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Gose by Abbotsford’s Ravens Brewing. This beer won a gold medal at the 2018 World Beer Cup, which is a pretty big deal, and it’s easy to see why: it’s tart, flavourful and endlessly refreshing. Truth be told, I’m not very familiar with lingonberry. I think I had some lingonberry jam at Ikea once, but I couldn’t tell you what it tasted like. To my palate, Corvus tastes like cranberry and rhubarb with a bright citrus kick. The tartness of the lingonberry is accented by the beer’s acidity, and that briny note — courtesy of pink Himalayan salt — takes the edge off, bringing everything into balance.

Corvus Lingonberry Lime Gose by Ravens Brewing

(4.5 per cent ABV)

Appearance: Hazy ruby grapefruit colour with a fine white head. Aroma: Citrus, rhubarb, brine, cranberry. Flavour: Tart acidity, bright citrus flavour, cranberry, rhubarb, briny notes with a hint of wheat character. Body: Light bodied with a refreshingly dry, tart finish. Pairs with: Pretty much anything, but how about roasted reindeer, ceviche and tiny Allen wrenches.

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T H U R SDAY, AU G U ST 9 , 2 0 1 8 THE VANCOUVER COURIER

A23

Arts & Entertainment

No need to fret, Vancouver guitar festival is back and bigger than ever Second annual string fling attracts international attention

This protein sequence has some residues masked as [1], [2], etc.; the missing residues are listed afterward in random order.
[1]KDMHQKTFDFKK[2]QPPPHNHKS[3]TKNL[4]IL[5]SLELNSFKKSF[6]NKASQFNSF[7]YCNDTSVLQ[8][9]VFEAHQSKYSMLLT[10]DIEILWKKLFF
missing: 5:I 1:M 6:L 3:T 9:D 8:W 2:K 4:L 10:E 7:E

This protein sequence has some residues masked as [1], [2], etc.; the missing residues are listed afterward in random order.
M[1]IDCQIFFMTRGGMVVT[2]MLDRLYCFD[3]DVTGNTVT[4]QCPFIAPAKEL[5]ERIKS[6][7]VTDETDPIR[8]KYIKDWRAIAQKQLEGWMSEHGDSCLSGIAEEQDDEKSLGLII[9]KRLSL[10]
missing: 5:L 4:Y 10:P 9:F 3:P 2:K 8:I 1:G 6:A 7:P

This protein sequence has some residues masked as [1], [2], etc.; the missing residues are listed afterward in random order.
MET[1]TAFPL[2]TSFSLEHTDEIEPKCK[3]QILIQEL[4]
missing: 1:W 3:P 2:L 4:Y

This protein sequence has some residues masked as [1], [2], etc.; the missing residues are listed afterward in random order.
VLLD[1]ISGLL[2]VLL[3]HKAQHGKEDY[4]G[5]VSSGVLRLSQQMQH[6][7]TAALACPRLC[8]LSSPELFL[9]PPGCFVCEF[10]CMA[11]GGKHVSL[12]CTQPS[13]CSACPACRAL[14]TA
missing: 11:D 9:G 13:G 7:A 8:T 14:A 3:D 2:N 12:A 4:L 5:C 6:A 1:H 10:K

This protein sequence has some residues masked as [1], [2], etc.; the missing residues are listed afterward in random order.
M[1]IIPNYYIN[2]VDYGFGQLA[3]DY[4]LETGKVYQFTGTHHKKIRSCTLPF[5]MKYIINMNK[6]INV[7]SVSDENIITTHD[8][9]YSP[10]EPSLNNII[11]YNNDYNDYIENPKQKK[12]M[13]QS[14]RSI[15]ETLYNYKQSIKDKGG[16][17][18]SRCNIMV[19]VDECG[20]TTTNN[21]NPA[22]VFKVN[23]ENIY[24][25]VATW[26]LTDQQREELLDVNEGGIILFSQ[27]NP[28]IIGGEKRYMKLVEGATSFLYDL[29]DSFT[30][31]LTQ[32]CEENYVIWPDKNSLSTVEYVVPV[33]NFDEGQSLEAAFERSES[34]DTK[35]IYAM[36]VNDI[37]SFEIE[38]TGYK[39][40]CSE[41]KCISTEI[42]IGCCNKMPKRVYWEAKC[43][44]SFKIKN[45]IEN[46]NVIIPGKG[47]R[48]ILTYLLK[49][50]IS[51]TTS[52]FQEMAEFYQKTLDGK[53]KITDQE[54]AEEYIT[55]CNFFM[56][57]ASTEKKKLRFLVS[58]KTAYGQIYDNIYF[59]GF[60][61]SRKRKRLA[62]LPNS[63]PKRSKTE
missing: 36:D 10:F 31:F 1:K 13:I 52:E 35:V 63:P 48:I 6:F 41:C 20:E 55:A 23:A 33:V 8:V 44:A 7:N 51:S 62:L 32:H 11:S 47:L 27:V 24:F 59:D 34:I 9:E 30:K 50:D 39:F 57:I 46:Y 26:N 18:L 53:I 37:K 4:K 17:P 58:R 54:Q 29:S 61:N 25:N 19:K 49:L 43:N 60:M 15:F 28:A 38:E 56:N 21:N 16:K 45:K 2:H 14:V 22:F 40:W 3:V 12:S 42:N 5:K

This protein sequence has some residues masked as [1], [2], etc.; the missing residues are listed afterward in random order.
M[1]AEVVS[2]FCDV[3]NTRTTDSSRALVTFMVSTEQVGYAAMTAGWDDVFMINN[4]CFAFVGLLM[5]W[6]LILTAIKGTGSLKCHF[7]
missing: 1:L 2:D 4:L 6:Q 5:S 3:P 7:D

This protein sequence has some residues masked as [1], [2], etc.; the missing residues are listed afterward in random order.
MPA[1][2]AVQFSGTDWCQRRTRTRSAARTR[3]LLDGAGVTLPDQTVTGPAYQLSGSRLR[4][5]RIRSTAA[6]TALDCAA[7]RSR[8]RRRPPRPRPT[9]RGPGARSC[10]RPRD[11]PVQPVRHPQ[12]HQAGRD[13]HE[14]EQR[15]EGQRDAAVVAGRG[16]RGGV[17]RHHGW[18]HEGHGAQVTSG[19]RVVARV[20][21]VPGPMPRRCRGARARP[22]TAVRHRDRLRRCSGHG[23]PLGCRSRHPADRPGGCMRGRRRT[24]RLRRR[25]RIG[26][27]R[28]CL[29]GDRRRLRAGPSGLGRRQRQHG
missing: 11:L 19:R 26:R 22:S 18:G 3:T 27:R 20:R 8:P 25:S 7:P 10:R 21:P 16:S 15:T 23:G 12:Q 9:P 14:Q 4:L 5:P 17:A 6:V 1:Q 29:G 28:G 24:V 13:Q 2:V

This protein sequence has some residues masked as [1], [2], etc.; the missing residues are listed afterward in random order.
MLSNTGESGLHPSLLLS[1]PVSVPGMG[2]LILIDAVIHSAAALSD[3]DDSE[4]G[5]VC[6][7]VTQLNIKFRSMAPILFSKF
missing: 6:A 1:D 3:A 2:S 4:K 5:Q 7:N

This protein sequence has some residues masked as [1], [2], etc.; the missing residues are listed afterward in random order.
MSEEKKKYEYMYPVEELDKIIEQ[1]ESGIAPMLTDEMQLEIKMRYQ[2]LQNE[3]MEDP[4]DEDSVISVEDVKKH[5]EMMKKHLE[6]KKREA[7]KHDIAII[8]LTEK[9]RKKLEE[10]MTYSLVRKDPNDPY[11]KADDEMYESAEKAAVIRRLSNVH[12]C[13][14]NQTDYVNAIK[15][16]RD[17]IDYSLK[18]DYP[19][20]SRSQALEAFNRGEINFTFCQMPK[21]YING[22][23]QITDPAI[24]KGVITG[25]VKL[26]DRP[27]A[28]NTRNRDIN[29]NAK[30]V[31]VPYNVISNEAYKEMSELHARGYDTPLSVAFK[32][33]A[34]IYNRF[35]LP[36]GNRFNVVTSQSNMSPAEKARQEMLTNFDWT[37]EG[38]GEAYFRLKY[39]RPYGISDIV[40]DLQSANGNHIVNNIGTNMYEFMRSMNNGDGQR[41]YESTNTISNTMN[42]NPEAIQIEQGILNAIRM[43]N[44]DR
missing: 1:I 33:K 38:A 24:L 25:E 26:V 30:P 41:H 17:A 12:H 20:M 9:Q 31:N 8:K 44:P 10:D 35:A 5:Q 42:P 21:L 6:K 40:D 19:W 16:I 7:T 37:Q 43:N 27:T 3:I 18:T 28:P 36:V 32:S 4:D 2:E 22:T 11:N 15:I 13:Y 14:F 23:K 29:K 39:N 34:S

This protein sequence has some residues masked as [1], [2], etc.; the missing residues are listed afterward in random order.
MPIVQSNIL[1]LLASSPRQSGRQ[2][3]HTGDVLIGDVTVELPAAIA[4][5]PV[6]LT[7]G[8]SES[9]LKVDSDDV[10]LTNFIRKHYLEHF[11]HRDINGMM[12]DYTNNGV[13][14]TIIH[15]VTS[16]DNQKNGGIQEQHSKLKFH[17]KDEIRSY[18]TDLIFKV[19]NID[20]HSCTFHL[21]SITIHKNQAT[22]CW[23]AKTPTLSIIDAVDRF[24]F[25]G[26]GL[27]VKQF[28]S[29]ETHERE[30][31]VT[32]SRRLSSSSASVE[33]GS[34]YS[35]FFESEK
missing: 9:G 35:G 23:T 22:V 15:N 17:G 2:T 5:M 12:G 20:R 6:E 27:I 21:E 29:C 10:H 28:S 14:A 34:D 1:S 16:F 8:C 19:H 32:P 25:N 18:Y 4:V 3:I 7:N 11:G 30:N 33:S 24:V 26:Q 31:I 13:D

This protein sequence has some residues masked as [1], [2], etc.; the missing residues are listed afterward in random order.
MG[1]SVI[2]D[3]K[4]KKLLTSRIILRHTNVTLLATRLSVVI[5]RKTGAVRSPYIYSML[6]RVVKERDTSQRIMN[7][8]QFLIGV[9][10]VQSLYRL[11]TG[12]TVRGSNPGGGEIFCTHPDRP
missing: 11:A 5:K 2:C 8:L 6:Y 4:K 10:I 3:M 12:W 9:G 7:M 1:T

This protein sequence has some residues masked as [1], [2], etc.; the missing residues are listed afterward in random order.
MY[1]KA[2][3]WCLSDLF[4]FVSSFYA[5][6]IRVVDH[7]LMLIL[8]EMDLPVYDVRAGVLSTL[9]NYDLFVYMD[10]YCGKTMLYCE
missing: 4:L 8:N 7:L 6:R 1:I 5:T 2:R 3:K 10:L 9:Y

Indian Arm

LUNCHEON CRUISE

John Kurucz

jkurucz@vancourier.com

Meredith Coloma couldn’t care less about hockey, but she’s got a lot in common with the Vegas Golden Knights. Coloma is co-founder of the Vancouver International Guitar Festival and the parallels between puck pursuits and six strings are uncanny. Both the festival and hockey team accomplished first-year success that few could’ve predicted. Neither had a reference point to guide them, both laid roots in untapped markets. The jury’s out on whether the Knights can return to the Stanley Cup final, but the guitar festival is undeniably winning in its second year. “It went from being talked about locally, to across Canada, to being an international story,” said Coloma, who’s recognized globally as one of the most successful young luthiers. “These were baby steps that we were trying to take, saying to ourselves, ‘I hope this goes well.’ And now there is that interest.” Running Aug. 11 and 12, the second iteration of the festival can be summed up by one word — more. More luthiers, more space, more demonstrations, more masterclasses, more guitars. For starters, the venue is bigger. What was held in the Chinese Cultural Centre last year will be housed in the Creekside Community Centre in Olympic Village. While 2017 saw the inclusion of luthiers predominantly from Canada and the U.S., the upcoming shred fest features guitar builders and players from across Europe, Asia and North America. Rock stars of the luthier world who’ll be in Vancouver include Ervin Somogyi, whose guitars command upwards of $30,000 a pop; James Trussart, the builder behind axes used by Bob Dylan, Keith Richards and Eric Clapton; and Vancouverite Michael Dunn, one of Canada’s longest-standing guitar makers. It’s Dunn’s 50-plus year career in particular that gets the red carpet treatment next weekend. One of Canada’s first and best-known luthiers, Dunn will receive the Luthier Industry Builder Award, which is the equivalent of